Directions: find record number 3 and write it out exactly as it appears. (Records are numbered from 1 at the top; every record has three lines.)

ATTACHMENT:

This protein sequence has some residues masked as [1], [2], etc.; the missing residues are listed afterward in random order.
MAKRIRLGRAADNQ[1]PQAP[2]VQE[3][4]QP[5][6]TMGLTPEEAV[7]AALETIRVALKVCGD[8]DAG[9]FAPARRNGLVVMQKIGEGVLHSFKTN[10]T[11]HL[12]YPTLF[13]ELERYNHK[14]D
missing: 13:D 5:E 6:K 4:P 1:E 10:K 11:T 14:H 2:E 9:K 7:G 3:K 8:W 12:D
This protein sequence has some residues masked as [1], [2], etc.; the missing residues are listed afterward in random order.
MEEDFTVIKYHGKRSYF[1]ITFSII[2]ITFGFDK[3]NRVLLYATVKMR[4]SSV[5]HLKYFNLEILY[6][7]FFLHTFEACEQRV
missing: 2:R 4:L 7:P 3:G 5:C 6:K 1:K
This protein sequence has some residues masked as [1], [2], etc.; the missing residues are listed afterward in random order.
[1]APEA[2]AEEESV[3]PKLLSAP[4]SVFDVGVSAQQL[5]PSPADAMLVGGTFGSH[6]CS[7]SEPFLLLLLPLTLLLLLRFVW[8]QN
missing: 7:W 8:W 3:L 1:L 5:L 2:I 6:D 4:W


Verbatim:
This protein sequence has some residues masked as [1], [2], etc.; the missing residues are listed afterward in random order.
[1]APEA[2]AEEESV[3]PKLLSAP[4]SVFDVGVSAQQL[5]PSPADAMLVGGTFGSH[6]CS[7]SEPFLLLLLPLTLLLLLRFVW[8]QN
missing: 7:W 8:W 3:L 1:L 5:L 2:I 6:D 4:W